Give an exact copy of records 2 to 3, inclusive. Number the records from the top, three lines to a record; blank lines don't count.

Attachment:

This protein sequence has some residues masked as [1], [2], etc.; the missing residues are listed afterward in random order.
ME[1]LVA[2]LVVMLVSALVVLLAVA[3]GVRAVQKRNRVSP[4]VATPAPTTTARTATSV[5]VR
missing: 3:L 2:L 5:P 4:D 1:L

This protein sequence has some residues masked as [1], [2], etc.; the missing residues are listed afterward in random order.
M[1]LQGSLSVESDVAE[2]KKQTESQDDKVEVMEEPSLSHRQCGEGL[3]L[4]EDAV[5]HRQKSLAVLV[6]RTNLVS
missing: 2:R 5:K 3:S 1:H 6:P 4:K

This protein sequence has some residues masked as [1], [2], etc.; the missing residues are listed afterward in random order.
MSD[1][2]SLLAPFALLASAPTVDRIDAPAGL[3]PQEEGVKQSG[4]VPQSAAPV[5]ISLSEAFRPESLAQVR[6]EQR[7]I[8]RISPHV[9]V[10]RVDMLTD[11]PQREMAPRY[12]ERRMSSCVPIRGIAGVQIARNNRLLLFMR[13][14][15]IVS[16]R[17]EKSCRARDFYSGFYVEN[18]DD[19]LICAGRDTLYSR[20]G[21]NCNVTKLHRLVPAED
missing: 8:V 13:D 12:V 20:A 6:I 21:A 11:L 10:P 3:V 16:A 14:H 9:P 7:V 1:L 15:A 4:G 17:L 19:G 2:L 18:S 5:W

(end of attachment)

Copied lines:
This protein sequence has some residues masked as [1], [2], etc.; the missing residues are listed afterward in random order.
M[1]LQGSLSVESDVAE[2]KKQTESQDDKVEVMEEPSLSHRQCGEGL[3]L[4]EDAV[5]HRQKSLAVLV[6]RTNLVS
missing: 2:R 5:K 3:S 1:H 6:P 4:K

This protein sequence has some residues masked as [1], [2], etc.; the missing residues are listed afterward in random order.
MSD[1][2]SLLAPFALLASAPTVDRIDAPAGL[3]PQEEGVKQSG[4]VPQSAAPV[5]ISLSEAFRPESLAQVR[6]EQR[7]I[8]RISPHV[9]V[10]RVDMLTD[11]PQREMAPRY[12]ERRMSSCVPIRGIAGVQIARNNRLLLFMR[13][14][15]IVS[16]R[17]EKSCRARDFYSGFYVEN[18]DD[19]LICAGRDTLYSR[20]G[21]NCNVTKLHRLVPAED
missing: 8:V 13:D 12:V 20:A 6:I 21:A 11:L 10:P 3:V 16:A 14:H 9:P 7:V 1:L 15:A 4:G 17:L 19:G 2:L 18:S 5:W